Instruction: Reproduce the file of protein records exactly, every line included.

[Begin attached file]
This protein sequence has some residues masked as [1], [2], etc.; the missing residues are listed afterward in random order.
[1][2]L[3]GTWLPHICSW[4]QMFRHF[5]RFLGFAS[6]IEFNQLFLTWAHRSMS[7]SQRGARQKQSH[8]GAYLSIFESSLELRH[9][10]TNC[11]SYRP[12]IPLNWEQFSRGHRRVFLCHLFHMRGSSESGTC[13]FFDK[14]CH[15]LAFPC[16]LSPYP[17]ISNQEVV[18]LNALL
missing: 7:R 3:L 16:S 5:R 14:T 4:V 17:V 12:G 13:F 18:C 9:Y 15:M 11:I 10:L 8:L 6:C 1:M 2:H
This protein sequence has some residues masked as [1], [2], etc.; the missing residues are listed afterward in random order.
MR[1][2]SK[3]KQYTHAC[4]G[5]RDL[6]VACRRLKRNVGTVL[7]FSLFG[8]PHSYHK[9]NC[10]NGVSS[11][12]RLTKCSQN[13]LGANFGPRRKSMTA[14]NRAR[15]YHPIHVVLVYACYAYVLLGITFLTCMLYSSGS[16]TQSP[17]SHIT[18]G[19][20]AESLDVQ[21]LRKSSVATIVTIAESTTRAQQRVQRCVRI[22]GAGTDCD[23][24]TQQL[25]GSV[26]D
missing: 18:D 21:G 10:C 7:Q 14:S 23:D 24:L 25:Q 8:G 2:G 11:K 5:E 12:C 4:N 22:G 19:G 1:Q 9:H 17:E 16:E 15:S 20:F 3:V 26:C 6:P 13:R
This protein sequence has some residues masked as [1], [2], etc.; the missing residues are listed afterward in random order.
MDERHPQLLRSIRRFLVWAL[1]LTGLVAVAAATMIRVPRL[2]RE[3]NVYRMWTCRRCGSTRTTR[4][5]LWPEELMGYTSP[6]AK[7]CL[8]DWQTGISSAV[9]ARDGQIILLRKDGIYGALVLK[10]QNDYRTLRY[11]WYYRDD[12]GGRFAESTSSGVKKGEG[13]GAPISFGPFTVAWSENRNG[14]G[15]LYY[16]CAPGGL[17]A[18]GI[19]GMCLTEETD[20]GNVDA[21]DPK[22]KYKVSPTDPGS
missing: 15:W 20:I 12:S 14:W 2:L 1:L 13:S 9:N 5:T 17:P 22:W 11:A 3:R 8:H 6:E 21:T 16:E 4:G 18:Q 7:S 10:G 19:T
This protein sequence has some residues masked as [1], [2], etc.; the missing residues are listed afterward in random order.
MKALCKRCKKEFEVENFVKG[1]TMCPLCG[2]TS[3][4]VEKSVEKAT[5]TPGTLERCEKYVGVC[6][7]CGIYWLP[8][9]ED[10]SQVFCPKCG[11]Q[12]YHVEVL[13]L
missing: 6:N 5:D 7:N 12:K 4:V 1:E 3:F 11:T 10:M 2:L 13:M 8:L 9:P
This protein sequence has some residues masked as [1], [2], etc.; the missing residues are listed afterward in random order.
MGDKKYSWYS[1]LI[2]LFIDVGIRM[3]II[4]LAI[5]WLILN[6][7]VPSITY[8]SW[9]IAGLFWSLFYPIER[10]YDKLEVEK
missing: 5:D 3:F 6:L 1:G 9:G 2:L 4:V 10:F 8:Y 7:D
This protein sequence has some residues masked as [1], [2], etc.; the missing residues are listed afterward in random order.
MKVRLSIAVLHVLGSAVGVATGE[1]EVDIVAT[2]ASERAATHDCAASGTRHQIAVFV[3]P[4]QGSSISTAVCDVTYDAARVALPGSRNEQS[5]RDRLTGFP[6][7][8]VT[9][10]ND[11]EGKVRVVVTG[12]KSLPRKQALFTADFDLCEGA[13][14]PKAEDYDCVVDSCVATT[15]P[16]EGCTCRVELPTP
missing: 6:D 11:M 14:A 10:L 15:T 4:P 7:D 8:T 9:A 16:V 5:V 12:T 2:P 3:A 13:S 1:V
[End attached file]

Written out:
This protein sequence has some residues masked as [1], [2], etc.; the missing residues are listed afterward in random order.
[1][2]L[3]GTWLPHICSW[4]QMFRHF[5]RFLGFAS[6]IEFNQLFLTWAHRSMS[7]SQRGARQKQSH[8]GAYLSIFESSLELRH[9][10]TNC[11]SYRP[12]IPLNWEQFSRGHRRVFLCHLFHMRGSSESGTC[13]FFDK[14]CH[15]LAFPC[16]LSPYP[17]ISNQEVV[18]LNALL
missing: 7:R 3:L 16:S 5:R 14:T 4:V 17:V 12:G 13:F 18:C 9:Y 15:M 11:I 10:L 8:L 6:C 1:M 2:H
This protein sequence has some residues masked as [1], [2], etc.; the missing residues are listed afterward in random order.
MR[1][2]SK[3]KQYTHAC[4]G[5]RDL[6]VACRRLKRNVGTVL[7]FSLFG[8]PHSYHK[9]NC[10]NGVSS[11][12]RLTKCSQN[13]LGANFGPRRKSMTA[14]NRAR[15]YHPIHVVLVYACYAYVLLGITFLTCMLYSSGS[16]TQSP[17]SHIT[18]G[19][20]AESLDVQ[21]LRKSSVATIVTIAESTTRAQQRVQRCVRI[22]GAGTDCD[23][24]TQQL[25]GSV[26]D
missing: 18:D 21:G 10:C 7:Q 14:S 23:D 24:L 25:Q 8:G 2:G 11:K 5:E 12:C 4:N 22:G 19:G 1:Q 9:H 17:E 16:E 15:S 20:F 3:V 26:C 6:P 13:R
This protein sequence has some residues masked as [1], [2], etc.; the missing residues are listed afterward in random order.
MDERHPQLLRSIRRFLVWAL[1]LTGLVAVAAATMIRVPRL[2]RE[3]NVYRMWTCRRCGSTRTTR[4][5]LWPEELMGYTSP[6]AK[7]CL[8]DWQTGISSAV[9]ARDGQIILLRKDGIYGALVLK[10]QNDYRTLRY[11]WYYRDD[12]GGRFAESTSSGVKKGEG[13]GAPISFGPFTVAWSENRNG[14]G[15]LYY[16]CAPGGL[17]A[18]GI[19]GMCLTEETD[20]GNVDA[21]DPK[22]KYKVSPTDPGS
missing: 15:W 20:I 12:S 14:W 2:L 1:L 13:S 9:N 5:T 17:P 22:W 11:A 3:R 8:H 6:E 21:T 16:E 4:G 18:Q 7:S 10:G 19:T
This protein sequence has some residues masked as [1], [2], etc.; the missing residues are listed afterward in random order.
MKALCKRCKKEFEVENFVKG[1]TMCPLCG[2]TS[3][4]VEKSVEKAT[5]TPGTLERCEKYVGVC[6][7]CGIYWLP[8][9]ED[10]SQVFCPKCG[11]Q[12]YHVEVL[13]L
missing: 6:N 5:D 7:N 12:K 4:V 1:E 3:F 11:T 10:M 2:L 13:M 8:L 9:P
This protein sequence has some residues masked as [1], [2], etc.; the missing residues are listed afterward in random order.
MGDKKYSWYS[1]LI[2]LFIDVGIRM[3]II[4]LAI[5]WLILN[6][7]VPSITY[8]SW[9]IAGLFWSLFYPIER[10]YDKLEVEK
missing: 5:D 3:F 6:L 1:G 9:G 2:L 4:V 10:F 8:Y 7:D
This protein sequence has some residues masked as [1], [2], etc.; the missing residues are listed afterward in random order.
MKVRLSIAVLHVLGSAVGVATGE[1]EVDIVAT[2]ASERAATHDCAASGTRHQIAVFV[3]P[4]QGSSISTAVCDVTYDAARVALPGSRNEQS[5]RDRLTGFP[6][7][8]VT[9][10]ND[11]EGKVRVVVTG[12]KSLPRKQALFTADFDLCEGA[13][14]PKAEDYDCVVDSCVATT[15]P[16]EGCTCRVELPTP
missing: 6:D 11:M 14:A 10:L 15:T 4:P 7:D 8:T 9:A 16:V 5:V 12:T 2:P 3:A 13:S 1:V